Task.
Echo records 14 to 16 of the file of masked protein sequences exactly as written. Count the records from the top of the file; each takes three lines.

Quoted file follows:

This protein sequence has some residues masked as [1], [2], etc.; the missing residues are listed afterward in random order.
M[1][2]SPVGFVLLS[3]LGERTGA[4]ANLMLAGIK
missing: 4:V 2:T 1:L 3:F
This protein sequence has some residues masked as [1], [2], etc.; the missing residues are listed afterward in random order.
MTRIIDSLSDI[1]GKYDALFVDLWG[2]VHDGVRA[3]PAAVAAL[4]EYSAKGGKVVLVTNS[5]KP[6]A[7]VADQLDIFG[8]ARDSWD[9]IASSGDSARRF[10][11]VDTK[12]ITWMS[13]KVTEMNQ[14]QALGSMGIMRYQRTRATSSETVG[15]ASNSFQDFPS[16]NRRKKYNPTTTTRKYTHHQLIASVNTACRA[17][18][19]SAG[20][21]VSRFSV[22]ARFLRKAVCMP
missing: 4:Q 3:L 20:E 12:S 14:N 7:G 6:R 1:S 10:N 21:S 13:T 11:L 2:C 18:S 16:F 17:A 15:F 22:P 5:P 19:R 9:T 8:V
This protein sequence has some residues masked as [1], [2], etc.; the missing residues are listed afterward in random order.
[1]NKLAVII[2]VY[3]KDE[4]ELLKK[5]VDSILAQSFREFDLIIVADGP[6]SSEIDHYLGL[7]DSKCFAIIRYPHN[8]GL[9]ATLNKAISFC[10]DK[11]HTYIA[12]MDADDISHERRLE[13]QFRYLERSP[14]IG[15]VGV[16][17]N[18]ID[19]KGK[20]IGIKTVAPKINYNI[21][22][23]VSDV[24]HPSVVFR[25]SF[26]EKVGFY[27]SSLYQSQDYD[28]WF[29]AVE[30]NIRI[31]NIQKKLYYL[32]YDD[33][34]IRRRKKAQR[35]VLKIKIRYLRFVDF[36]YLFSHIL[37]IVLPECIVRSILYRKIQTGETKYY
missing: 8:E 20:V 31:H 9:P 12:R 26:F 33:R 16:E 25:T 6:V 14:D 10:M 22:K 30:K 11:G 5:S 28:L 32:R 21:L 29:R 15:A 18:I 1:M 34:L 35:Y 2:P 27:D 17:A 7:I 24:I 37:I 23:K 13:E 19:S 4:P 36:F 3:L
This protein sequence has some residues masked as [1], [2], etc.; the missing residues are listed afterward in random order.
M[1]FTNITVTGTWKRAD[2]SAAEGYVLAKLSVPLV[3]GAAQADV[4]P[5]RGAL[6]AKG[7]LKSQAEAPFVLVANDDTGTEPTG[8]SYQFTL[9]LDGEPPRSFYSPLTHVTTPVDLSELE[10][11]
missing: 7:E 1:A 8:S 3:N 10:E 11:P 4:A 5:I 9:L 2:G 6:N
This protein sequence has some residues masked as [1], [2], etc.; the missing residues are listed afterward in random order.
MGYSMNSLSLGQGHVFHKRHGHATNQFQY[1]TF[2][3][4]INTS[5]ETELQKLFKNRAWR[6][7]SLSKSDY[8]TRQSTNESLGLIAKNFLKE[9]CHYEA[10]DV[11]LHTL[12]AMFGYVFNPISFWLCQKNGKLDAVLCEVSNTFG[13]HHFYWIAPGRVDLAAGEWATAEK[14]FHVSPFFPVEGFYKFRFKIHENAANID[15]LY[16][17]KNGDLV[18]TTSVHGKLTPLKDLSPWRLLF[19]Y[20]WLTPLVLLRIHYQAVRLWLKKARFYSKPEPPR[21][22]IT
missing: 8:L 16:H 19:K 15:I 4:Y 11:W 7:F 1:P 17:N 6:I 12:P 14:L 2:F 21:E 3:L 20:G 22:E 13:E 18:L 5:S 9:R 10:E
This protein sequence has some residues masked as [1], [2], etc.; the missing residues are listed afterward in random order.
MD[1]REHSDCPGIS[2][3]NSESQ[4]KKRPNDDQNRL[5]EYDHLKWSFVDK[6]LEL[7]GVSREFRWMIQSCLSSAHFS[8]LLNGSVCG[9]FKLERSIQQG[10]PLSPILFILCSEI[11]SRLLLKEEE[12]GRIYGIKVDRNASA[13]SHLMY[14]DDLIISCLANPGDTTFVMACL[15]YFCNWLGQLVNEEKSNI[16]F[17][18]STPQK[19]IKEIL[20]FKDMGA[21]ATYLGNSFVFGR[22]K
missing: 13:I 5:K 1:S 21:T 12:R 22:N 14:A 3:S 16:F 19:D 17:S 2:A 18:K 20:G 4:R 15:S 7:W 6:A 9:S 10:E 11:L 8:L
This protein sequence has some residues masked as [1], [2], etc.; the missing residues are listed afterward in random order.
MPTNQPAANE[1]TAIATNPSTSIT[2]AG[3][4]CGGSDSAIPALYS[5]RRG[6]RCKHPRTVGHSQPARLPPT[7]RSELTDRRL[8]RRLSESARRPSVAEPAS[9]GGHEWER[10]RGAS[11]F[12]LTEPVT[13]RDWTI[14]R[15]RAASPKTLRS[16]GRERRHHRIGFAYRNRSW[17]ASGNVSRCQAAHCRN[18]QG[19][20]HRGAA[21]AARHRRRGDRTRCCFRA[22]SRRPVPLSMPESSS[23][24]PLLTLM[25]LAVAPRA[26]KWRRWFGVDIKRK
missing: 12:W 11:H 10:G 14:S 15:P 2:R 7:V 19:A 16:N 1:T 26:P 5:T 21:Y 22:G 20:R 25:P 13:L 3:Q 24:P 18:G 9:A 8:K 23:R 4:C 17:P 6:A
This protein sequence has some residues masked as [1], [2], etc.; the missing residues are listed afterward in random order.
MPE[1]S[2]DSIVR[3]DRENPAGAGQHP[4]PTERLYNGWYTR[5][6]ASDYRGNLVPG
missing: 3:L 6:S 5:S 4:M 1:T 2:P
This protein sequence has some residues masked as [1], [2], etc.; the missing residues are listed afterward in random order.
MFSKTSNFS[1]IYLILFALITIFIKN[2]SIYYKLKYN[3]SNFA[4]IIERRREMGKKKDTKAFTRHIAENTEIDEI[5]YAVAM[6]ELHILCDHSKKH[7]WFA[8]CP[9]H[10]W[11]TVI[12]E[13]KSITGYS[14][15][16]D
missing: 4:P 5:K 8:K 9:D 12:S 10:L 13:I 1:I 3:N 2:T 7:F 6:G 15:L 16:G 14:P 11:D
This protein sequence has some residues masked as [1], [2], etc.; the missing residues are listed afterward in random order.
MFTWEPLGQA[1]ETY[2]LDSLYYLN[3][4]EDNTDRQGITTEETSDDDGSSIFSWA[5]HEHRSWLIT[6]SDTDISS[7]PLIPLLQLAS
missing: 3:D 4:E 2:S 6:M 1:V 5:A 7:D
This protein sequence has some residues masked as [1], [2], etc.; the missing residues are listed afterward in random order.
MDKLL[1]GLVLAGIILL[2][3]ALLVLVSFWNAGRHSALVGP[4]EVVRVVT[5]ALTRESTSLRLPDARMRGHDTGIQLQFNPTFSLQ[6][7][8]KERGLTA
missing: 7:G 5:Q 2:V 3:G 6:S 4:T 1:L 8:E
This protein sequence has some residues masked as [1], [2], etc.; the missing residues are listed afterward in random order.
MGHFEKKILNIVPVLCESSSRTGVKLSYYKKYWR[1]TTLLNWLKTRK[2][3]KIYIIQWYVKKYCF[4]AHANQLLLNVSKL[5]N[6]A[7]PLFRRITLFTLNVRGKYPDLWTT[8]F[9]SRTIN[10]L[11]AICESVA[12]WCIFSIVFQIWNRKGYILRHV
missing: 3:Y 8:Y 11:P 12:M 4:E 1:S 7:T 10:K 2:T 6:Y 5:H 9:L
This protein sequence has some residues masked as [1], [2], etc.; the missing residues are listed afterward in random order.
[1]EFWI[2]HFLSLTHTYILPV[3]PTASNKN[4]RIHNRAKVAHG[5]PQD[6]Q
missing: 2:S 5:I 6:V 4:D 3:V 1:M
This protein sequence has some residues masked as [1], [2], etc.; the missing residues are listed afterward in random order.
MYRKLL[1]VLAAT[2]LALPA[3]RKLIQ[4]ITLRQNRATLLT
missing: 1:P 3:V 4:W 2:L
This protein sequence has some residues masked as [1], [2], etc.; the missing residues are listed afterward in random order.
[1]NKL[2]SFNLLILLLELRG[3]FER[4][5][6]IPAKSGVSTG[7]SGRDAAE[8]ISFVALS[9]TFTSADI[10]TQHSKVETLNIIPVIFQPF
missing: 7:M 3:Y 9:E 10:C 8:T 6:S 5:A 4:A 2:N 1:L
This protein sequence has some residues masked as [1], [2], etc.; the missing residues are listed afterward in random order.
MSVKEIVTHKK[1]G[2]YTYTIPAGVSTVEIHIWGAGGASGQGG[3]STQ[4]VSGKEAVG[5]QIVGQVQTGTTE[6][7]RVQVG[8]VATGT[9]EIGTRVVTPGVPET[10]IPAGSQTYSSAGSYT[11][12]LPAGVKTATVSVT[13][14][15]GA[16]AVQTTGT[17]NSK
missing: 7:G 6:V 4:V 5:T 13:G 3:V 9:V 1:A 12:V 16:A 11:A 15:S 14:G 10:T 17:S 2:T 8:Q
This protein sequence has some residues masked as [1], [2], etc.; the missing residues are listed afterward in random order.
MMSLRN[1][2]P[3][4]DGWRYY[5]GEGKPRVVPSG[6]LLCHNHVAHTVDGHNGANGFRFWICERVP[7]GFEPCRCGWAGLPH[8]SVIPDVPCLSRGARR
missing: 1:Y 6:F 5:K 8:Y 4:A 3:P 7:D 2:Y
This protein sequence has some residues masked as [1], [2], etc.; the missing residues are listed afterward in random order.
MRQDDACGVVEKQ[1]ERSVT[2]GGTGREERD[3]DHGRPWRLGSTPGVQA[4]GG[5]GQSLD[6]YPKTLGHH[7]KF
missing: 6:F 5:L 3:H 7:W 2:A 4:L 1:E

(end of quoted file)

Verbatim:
This protein sequence has some residues masked as [1], [2], etc.; the missing residues are listed afterward in random order.
MYRKLL[1]VLAAT[2]LALPA[3]RKLIQ[4]ITLRQNRATLLT
missing: 1:P 3:V 4:W 2:L
This protein sequence has some residues masked as [1], [2], etc.; the missing residues are listed afterward in random order.
[1]NKL[2]SFNLLILLLELRG[3]FER[4][5][6]IPAKSGVSTG[7]SGRDAAE[8]ISFVALS[9]TFTSADI[10]TQHSKVETLNIIPVIFQPF
missing: 7:M 3:Y 9:E 10:C 8:T 6:S 5:A 4:A 2:N 1:L
This protein sequence has some residues masked as [1], [2], etc.; the missing residues are listed afterward in random order.
MSVKEIVTHKK[1]G[2]YTYTIPAGVSTVEIHIWGAGGASGQGG[3]STQ[4]VSGKEAVG[5]QIVGQVQTGTTE[6][7]RVQVG[8]VATGT[9]EIGTRVVTPGVPET[10]IPAGSQTYSSAGSYT[11][12]LPAGVKTATVSVT[13][14][15]GA[16]AVQTTGT[17]NSK
missing: 7:G 6:V 4:V 5:T 13:G 3:V 9:V 1:A 12:V 16:A 11:A 15:S 14:G 10:T 17:S 2:T 8:Q